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Documentary Explores Evangelicals for Obama and Dissatisfaction with Republican Party

The UK’s Channel 4 has just broadcast a documentary about American evangelical dissatisfaction with the Republican Party and increasing support for the Democrats. Entitled (rather uninspiredly) God Bless America, the programme was made by Calvin Skaggs, who was responsible for With God on Our Side: The Rise of the Religious Right in America a few years ago.

Most of the programme dealt with evangelicals who have become attracted to the Democrats: the party now talks about “values”, and in Obama had a candidate happy to talk about faith and God and able to evoke the Civil Rights era. However, there are also other factors: Shaun Casey of Wesley Theological Seminary made the interesting suggestion that the thousands of evangelicals who headed to New Orleans to help out in the wake of Hurricane Katrina returned home “transformed and angry” at the failure of the government to assist. And more generally, as former Bush sppechwriter Michael Gerson concedes, the Religious Right is perceived as “too narrow and too negative” for younger evangelicals who are interested in a greater range of issues than abortion and homosexuality – the young evangelicals interviewed in the programme used terms like “world citizen” to identify themselves, and they are keen to tackle poverty and other ills; in particular, there is concern for the environment.  Mega-church pastor Joel Hunter is worried about climate change, and his careful explanation of what’s at stake is contrasted (without belabouring the point) with a lame sneer from Tony Perkins of the Family Research Council that “you talk about the weather when you have nothing to say”. Members of Hunter’s church admit that they used to see environmentalism as a preserve of hippy “tree-huggers”, and that they should have engaged with the issues before now.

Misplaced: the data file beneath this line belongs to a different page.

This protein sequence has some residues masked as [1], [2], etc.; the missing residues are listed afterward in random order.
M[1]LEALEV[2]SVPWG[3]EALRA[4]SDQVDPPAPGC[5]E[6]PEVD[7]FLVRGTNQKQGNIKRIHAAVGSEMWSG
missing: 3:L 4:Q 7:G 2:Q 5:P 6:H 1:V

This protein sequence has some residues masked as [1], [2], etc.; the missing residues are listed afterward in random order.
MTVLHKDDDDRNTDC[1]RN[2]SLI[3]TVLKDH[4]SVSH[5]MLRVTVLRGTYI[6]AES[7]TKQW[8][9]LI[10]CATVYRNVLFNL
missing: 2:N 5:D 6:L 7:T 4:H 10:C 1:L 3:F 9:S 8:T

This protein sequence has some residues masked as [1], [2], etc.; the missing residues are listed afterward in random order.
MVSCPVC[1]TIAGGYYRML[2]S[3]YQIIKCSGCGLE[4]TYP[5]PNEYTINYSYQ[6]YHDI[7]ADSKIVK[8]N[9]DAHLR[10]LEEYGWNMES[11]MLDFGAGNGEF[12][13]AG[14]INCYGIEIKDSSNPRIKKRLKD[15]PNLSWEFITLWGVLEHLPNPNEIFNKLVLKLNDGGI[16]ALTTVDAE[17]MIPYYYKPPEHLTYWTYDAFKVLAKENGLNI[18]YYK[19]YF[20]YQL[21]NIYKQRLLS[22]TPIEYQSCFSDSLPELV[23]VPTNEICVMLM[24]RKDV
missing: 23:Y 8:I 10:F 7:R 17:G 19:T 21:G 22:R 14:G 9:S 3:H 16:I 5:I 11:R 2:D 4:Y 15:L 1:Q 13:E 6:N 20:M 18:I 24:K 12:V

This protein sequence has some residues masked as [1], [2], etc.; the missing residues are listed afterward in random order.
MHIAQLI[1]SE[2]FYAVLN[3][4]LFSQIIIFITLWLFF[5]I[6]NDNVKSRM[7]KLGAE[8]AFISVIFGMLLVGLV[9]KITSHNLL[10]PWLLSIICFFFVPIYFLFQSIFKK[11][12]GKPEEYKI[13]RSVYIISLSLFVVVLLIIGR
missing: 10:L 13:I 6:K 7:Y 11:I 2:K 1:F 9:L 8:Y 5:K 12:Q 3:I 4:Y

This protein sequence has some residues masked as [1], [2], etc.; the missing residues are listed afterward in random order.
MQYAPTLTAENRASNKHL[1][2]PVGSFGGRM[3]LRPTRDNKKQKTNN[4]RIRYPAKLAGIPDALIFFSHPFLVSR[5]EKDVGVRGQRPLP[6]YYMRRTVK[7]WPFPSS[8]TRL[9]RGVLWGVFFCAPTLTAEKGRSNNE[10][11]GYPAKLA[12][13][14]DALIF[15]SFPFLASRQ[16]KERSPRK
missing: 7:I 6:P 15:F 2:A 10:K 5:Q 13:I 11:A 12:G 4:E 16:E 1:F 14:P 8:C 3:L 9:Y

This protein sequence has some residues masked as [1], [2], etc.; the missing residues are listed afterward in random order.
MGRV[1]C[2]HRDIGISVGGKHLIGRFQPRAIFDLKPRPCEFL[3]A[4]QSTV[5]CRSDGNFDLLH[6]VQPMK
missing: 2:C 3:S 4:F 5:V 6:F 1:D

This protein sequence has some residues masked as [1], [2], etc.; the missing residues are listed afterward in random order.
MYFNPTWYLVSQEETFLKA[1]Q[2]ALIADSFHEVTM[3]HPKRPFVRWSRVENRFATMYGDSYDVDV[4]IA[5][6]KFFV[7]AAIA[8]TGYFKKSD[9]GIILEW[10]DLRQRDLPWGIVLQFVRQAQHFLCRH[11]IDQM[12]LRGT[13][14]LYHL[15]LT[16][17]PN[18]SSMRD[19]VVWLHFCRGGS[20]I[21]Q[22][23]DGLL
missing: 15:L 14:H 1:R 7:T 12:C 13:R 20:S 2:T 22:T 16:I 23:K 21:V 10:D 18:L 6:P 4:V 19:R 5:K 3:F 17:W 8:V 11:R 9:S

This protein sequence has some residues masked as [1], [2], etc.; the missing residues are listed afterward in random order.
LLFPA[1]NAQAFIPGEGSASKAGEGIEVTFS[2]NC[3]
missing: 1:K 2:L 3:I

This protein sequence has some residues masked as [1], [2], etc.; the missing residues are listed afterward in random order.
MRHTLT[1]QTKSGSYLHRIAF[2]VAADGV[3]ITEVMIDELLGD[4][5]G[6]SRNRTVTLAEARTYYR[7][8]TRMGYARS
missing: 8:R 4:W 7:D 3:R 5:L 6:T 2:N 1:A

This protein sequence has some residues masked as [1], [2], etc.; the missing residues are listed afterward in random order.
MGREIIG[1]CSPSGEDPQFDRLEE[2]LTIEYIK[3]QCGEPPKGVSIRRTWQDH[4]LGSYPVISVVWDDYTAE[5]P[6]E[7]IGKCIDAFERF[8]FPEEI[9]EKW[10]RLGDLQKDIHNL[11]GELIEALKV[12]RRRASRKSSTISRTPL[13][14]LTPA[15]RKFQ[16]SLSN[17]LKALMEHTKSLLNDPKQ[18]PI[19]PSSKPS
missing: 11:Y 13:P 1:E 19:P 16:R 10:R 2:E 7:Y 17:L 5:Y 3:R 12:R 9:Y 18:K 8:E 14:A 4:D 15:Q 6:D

We are also introduced to Obama’s evangelical activists and strategists (filmed in the run-up to the election), such as Mara Vanderslice and Burns Strider, and their “Matthew 25 Network” campaigning work – one advert promoted by the Network earned a bitter rebuttal from James Dobson. Meanwhile, the campaign’s Director of Religious Affairs, Joshua DuBois, held “Faith Forums” to drum up support. Evangelical supporters of Obama say they support him over McCain because they have “done the math”, but at the same time are keen to stress the need to keep civil and to avoid being “worked up” to feel hate or bitterness.

At the same time, evangelicals have become less enamoured with the Republican Party. Richard Cizik of the National Association of Evangelicals complains that evangelicals had been taken advantage of by the Bush administration and treated like a “cheap date”, while Tony Perkins despairs at John McCain’s insistence that his faith is personal and private, and his tendency to talk about topics such as defence rather than values issues. Marlys Pompa, McCain’s Outreach Co-ordinator for evangelicals, is forced to trawl through McCain’s Faith of My Fathers for morsels of spirituality, and a meeting with officials from Liberty University is polite but unenthused. Only Sarah Palin invigorates the campaign, but on insofar as to bring the base back on board. At the end of the programme, Perkins seems unsure about the ways in which the Religious Right is to develop, although he’s confident that it will “always be there”.

One Response

  1. I watched it, and was personally stunned that Channel 4 had made a good religious documentary without picking on wackos and weirdos. No voicover or strange camerawork, the whole narrative was given by the interviewees, which worked really well.

    The interesting thing was how little had changed – conservative evangelicals voted 78% for Bush in 2004, 73% for Palin, sorry McCain, in 2008. It was portrayed as a bit of a sea-change, but seems to be just a few ripples at the moment.

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